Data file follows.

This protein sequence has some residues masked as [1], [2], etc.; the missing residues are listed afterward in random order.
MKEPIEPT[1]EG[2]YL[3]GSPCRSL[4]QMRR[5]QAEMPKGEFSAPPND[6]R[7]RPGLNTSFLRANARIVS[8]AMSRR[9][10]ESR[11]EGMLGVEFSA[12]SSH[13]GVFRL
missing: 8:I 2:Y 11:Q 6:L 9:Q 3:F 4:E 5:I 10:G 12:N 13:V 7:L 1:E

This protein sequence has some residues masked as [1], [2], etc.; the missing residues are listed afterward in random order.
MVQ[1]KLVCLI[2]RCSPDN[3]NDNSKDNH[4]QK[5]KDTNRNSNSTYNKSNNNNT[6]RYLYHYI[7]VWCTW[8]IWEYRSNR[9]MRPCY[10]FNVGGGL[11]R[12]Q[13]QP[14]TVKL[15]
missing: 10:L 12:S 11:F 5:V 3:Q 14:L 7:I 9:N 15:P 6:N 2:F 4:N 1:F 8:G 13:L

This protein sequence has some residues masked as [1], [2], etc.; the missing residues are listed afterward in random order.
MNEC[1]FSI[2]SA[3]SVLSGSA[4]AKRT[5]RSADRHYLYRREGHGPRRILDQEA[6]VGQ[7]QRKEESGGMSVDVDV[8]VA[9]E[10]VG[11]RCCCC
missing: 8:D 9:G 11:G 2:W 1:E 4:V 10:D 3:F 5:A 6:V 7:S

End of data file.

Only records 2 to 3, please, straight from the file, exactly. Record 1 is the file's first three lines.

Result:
This protein sequence has some residues masked as [1], [2], etc.; the missing residues are listed afterward in random order.
MVQ[1]KLVCLI[2]RCSPDN[3]NDNSKDNH[4]QK[5]KDTNRNSNSTYNKSNNNNT[6]RYLYHYI[7]VWCTW[8]IWEYRSNR[9]MRPCY[10]FNVGGGL[11]R[12]Q[13]QP[14]TVKL[15]
missing: 10:L 12:S 11:F 5:V 3:Q 14:L 7:I 9:N 15:P 6:N 2:F 4:N 1:F 8:G 13:L

This protein sequence has some residues masked as [1], [2], etc.; the missing residues are listed afterward in random order.
MNEC[1]FSI[2]SA[3]SVLSGSA[4]AKRT[5]RSADRHYLYRREGHGPRRILDQEA[6]VGQ[7]QRKEESGGMSVDVDV[8]VA[9]E[10]VG[11]RCCCC
missing: 8:D 9:G 11:G 2:W 1:E 4:V 10:D 3:F 5:A 6:V 7:S